Pakida Malayalam Movie Review
In 'Pakida' Sunik Kariyattukara does move by leaps and bounds beyond his former film, and yet remains several notches below what is required to churn out a rousing entertainer. Which is why 'Pakida' keep you content, only in parts.
'Pakida' starts off with Aadhi (Asif Ali) and his gang of pals who make do with some petty jobs in a hot and happening city somewhere in Kerala. It's all merry making and life is pretty good, until one of Aadhi's friends has an accident that leaves the group aghast.
In a desperate move to make some quick money, Aadhi decides to sell his car, and along makes an appearance guy named George Koshy Anthraper, who however puts forward a very special stipulation if h is to buy the car. Aadhi agrees to the weirdo condition, and what ensues as a result is what 'Pakida' is all about.
It goes without saying that 'Pakida' aspires to be more than just an average thriller, and the efforts at times, are quite visible. But sometimes, the efforts aren't merely enough, and the dice ends up all wrong on the board.
It's the script that plays the killjoy here, and it takes in much, much more that it can actually chew. As the mystery that looms large over the film clears up, there is this lagging feel in your mind, as to how it could have been infinitely better a film.
The length of the film serves as a wet blanket as well, and 'Pakida' could be quite easily trimmed further. Sadly, songs in a film as this look and sound out-of-place, and you end up with a groan when you have to sit through one. Gone are those days when the songs used to be customary, and it's astounding that film makers still believe that they add to the entertainment value in wannabe thriller films as these.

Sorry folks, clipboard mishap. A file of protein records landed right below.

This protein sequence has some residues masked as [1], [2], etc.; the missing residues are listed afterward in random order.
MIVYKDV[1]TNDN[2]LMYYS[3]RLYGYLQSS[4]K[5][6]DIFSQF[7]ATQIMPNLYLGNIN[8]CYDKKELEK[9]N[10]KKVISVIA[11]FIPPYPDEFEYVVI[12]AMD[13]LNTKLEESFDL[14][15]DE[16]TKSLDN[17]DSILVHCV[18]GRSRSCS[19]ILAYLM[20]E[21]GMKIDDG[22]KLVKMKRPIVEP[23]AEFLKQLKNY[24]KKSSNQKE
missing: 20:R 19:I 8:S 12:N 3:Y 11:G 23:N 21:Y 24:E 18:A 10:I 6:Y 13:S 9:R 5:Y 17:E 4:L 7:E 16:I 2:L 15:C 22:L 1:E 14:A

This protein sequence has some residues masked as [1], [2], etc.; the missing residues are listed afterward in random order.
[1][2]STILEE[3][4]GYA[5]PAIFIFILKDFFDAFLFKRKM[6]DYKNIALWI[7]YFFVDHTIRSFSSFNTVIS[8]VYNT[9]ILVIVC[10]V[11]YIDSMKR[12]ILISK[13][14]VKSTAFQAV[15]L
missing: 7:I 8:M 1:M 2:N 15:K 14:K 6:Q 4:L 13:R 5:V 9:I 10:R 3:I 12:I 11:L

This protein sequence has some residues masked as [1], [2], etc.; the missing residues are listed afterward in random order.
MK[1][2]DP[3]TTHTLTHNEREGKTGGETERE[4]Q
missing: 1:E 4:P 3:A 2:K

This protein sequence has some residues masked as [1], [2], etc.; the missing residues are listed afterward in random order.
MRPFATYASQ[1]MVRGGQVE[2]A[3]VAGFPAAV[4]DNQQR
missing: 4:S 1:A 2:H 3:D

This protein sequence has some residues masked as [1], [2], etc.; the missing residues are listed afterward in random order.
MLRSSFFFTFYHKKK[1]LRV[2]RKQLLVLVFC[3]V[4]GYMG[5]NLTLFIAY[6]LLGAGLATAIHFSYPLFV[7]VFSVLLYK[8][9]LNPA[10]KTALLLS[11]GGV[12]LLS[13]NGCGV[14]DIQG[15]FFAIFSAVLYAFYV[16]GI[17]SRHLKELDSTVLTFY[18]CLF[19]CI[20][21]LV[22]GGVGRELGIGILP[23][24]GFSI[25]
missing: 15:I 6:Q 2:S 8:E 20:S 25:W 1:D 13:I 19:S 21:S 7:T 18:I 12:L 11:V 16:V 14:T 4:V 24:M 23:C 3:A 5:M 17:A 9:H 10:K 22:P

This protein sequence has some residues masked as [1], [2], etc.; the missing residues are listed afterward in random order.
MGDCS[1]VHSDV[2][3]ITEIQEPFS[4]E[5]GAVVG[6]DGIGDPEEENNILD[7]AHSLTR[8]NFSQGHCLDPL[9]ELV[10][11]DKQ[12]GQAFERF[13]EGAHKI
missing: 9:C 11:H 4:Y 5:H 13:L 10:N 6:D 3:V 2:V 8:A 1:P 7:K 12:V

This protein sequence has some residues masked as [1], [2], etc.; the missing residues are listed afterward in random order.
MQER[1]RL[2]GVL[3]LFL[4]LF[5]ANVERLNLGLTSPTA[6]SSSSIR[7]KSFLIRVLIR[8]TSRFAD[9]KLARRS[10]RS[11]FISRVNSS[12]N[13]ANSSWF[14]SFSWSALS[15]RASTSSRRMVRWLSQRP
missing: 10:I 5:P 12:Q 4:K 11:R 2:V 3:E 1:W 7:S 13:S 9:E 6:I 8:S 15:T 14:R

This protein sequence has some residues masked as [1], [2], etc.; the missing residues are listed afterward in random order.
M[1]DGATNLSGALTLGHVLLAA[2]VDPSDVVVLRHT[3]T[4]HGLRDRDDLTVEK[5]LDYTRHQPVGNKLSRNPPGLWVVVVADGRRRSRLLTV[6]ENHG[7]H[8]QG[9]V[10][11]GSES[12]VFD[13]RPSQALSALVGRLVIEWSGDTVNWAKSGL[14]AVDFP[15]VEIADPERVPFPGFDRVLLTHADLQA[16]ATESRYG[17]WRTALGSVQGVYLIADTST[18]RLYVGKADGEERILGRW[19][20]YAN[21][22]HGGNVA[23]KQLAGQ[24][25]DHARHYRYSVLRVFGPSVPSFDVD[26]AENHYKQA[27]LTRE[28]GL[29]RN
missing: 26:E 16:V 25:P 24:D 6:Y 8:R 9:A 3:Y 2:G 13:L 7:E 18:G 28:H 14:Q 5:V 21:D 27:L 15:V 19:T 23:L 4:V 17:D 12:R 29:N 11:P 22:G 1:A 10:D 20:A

Of the actors, Biju Menon towers over the rest of the cast with a knockout performance, and the actor emphasizes yet again, that he does have the potential to rise over even underwritten parts. He is immensely good, while young actors as Asif Ali, Aju Varghese and Shine Thomas Chacko impress with keen performances as well.
The real performer in 'Pakida' is however not an actor. Its Bijibal, who has come up with a stupendous background score that strikes the right chords with the audience. It's amazing to see the score striving hard to pull up the film, even on occasions when the script has tremendously let it down. Sameer Haq with his no-nonsense cinematography makes certain that the frames are top-notch.
'Pakida' could pass off as a watchable thriller if you are in a real relenting mood, all eager to appreciate the endeavor that has attempted to tell the story of a game that turns all somber. Else, it would remain yet another of those innumerable films that had starry aspirations in mind, and yet which fell short of them by almost a mile.